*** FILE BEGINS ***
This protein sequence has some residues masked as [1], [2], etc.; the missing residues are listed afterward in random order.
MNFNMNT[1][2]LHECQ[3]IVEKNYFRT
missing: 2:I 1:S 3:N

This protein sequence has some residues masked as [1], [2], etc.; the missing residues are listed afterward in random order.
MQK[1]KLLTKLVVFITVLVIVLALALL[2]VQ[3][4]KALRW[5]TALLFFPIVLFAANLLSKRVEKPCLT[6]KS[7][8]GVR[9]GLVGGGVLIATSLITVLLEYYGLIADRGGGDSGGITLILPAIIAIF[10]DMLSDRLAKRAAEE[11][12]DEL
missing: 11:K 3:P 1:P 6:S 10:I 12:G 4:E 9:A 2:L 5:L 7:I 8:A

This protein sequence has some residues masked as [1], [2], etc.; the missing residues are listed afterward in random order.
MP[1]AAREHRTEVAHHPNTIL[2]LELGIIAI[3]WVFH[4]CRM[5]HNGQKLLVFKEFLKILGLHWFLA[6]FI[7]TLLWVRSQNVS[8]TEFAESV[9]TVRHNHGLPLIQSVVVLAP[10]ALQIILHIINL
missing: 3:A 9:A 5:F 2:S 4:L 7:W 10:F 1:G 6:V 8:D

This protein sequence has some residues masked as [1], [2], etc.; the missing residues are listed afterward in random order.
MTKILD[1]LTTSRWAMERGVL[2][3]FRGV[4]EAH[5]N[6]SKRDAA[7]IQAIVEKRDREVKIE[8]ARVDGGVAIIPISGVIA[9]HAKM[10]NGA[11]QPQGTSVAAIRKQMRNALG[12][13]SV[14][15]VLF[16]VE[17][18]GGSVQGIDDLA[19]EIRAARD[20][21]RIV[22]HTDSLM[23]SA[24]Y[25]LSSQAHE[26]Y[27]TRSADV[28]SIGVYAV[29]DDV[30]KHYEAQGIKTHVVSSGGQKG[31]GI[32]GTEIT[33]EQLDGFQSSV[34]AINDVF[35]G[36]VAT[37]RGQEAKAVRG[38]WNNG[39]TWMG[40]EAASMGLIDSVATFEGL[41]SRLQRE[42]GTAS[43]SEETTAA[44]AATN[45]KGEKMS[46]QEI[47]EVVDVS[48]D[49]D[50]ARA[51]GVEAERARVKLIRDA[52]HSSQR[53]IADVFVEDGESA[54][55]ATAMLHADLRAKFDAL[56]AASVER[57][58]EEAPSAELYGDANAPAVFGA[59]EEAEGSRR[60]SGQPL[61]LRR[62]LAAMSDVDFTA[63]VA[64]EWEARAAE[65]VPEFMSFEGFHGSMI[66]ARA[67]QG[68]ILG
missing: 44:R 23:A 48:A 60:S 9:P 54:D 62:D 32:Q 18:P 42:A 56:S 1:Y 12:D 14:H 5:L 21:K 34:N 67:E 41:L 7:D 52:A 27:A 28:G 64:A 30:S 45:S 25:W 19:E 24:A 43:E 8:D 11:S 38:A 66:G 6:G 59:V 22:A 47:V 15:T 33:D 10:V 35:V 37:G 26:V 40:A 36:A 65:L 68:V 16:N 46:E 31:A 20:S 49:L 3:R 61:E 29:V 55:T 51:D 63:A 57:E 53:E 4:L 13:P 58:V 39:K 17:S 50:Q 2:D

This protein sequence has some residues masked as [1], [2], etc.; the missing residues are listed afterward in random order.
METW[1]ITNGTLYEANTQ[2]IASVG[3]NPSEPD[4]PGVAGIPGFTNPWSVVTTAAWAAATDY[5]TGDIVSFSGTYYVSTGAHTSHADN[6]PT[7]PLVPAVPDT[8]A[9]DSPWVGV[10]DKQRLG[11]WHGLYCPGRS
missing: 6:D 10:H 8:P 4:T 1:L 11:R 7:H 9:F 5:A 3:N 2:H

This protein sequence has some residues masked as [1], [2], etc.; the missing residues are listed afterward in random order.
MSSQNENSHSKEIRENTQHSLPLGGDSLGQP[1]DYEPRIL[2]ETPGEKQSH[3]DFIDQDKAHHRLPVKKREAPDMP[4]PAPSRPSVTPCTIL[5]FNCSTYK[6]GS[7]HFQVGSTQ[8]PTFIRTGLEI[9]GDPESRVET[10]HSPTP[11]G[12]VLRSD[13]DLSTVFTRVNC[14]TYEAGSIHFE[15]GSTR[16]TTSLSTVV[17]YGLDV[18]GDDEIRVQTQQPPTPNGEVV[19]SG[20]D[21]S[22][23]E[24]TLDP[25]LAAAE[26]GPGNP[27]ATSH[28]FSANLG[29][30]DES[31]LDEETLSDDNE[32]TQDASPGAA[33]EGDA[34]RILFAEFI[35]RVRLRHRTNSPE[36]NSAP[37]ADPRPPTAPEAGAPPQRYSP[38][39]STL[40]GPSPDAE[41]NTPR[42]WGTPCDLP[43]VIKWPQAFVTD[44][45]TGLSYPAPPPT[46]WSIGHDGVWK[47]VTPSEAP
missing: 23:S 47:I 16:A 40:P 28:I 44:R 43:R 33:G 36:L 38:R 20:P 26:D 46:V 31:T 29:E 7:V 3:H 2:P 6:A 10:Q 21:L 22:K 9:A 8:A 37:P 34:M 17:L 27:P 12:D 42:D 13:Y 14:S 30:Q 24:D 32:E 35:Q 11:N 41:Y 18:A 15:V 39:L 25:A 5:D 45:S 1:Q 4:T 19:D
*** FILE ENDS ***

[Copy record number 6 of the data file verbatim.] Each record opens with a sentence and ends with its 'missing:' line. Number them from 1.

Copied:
This protein sequence has some residues masked as [1], [2], etc.; the missing residues are listed afterward in random order.
MSSQNENSHSKEIRENTQHSLPLGGDSLGQP[1]DYEPRIL[2]ETPGEKQSH[3]DFIDQDKAHHRLPVKKREAPDMP[4]PAPSRPSVTPCTIL[5]FNCSTYK[6]GS[7]HFQVGSTQ[8]PTFIRTGLEI[9]GDPESRVET[10]HSPTP[11]G[12]VLRSD[13]DLSTVFTRVNC[14]TYEAGSIHFE[15]GSTR[16]TTSLSTVV[17]YGLDV[18]GDDEIRVQTQQPPTPNGEVV[19]SG[20]D[21]S[22][23]E[24]TLDP[25]LAAAE[26]GPGNP[27]ATSH[28]FSANLG[29][30]DES[31]LDEETLSDDNE[32]TQDASPGAA[33]EGDA[34]RILFAEFI[35]RVRLRHRTNSPE[36]NSAP[37]ADPRPPTAPEAGAPPQRYSP[38][39]STL[40]GPSPDAE[41]NTPR[42]WGTPCDLP[43]VIKWPQAFVTD[44][45]TGLSYPAPPPT[46]WSIGHDGVWK[47]VTPSEAP
missing: 23:S 47:I 16:A 40:P 28:I 44:R 43:R 33:G 36:L 38:R 20:P 26:D 46:V 31:T 29:E 7:V 3:H 2:P 6:A 10:Q 21:L 22:K 9:A 8:A 37:P 34:M 17:L 27:P 12:D 42:D 13:Y 14:S 30:Q 24:D 32:E 35:Q 11:N 41:Y 18:A 15:V 39:L 25:A 5:D 45:S 1:Q 4:T 19:D